Format: Hardcover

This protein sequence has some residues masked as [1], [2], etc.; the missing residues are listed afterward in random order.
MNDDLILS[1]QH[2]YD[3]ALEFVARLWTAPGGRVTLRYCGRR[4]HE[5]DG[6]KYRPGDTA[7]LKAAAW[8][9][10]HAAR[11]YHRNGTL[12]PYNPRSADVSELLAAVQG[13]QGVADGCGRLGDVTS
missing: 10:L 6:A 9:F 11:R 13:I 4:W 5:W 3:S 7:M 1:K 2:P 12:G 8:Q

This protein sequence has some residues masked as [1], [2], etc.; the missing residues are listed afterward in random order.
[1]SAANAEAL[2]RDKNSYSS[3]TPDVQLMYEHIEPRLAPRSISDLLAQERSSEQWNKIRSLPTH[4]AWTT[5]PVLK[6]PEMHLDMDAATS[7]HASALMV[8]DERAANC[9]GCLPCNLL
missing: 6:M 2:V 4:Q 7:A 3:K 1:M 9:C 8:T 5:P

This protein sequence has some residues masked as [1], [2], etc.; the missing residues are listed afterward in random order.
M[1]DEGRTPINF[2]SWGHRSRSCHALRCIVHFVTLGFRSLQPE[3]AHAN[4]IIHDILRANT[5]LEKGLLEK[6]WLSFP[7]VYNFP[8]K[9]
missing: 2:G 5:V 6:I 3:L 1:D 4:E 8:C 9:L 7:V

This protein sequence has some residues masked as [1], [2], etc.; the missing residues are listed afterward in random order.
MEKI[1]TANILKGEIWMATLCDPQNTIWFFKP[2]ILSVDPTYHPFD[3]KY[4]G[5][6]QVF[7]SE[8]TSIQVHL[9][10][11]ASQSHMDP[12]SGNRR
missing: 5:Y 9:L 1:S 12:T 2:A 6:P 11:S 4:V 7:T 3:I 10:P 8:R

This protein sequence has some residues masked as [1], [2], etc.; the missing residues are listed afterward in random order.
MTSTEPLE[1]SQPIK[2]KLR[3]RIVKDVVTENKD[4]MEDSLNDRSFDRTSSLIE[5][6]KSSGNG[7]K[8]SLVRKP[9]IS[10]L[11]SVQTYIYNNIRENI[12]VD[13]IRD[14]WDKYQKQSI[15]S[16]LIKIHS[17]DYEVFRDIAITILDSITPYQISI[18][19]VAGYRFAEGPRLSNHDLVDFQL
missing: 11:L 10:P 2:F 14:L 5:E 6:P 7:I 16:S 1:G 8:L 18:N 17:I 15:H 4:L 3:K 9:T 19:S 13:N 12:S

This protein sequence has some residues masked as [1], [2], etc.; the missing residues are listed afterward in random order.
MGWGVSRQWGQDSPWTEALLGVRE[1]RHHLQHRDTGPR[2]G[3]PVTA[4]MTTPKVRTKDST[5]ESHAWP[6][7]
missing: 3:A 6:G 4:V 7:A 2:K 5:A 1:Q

With the exception of Noam Chomsky it has been a long time since anyone attempted a deconstruction of an American power elite along the lines of C. Wright Mill's famous study. The present author attempts to step into the breach. Finkelstein is concerned with the relationship between the collective American Jewish self image and how that image is mediated and bolstered through a plethora of devices (from compensation claims to educational trips)originating from the impact of the Nazi Holocaust. Many readers will wince at phrases such as 'organised American Jewry'and one from another source that 'Jews are better', as they have uncomfortable connotations in European life - on occasion I had to check myself from saying only a Jewish academic could make these points. Finkelstein's main arguments are (a) that American Jewry (or that aspect he portrays)has used the tragedy of the Holocaust as a means of morally, and on occasion even financially, terrorising critics into silence, (b) the 'uniqueness' of the Holocaust is to the contrary purely historically relative, and (c) that the suffering of nonJewsish victims of the Nazis has largely been set aside, especially when financial settlements are being pursued. His castigation of various Holocaust organisations as a cynical self serving 'industry' is unstinting, and his contrasting of the reception given to Jewish concerns by successive Administrations, in contrast to Black America's treatment, is grim reading. Finkelstein furnishes copious notes throughout the book, which are very useful. Two subcurrents emerge in the book which are never fully debated (and weaken its central theses to an extent). Firstly Finkelstein argues that 'organised American Jewry' has used the ethnicity of the Holocaust to put itself beyond criticism and inter alia Israel.Read more ›